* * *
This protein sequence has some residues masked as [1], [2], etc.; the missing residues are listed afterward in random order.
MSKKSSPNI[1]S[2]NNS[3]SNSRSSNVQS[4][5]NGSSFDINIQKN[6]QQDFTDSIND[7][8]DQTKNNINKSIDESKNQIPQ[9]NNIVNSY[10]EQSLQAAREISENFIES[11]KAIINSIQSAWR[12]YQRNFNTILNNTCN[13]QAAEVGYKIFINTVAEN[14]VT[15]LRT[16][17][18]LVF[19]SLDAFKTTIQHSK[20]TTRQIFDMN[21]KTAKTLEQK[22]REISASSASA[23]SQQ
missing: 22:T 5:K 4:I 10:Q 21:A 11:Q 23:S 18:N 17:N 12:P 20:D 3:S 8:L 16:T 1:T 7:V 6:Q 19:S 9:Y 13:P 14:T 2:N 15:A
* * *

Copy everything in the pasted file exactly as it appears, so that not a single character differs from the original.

This protein sequence has some residues masked as [1], [2], etc.; the missing residues are listed afterward in random order.
MSKKSSPNI[1]S[2]NNS[3]SNSRSSNVQS[4][5]NGSSFDINIQKN[6]QQDFTDSIND[7][8]DQTKNNINKSIDESKNQIPQ[9]NNIVNSY[10]EQSLQAAREISENFIES[11]KAIINSIQSAWR[12]YQRNFNTILNNTCN[13]QAAEVGYKIFINTVAEN[14]VT[15]LRT[16][17][18]LVF[19]SLDAFKTTIQHSK[20]TTRQIFDMN[21]KTAKTLEQK[22]REISASSASA[23]SQQ
missing: 22:T 5:K 4:I 10:Q 21:A 11:Q 23:S 18:N 17:N 12:P 20:D 3:S 8:L 16:T 1:T 7:V 6:Q 19:S 9:Y 13:P 14:T 2:N 15:A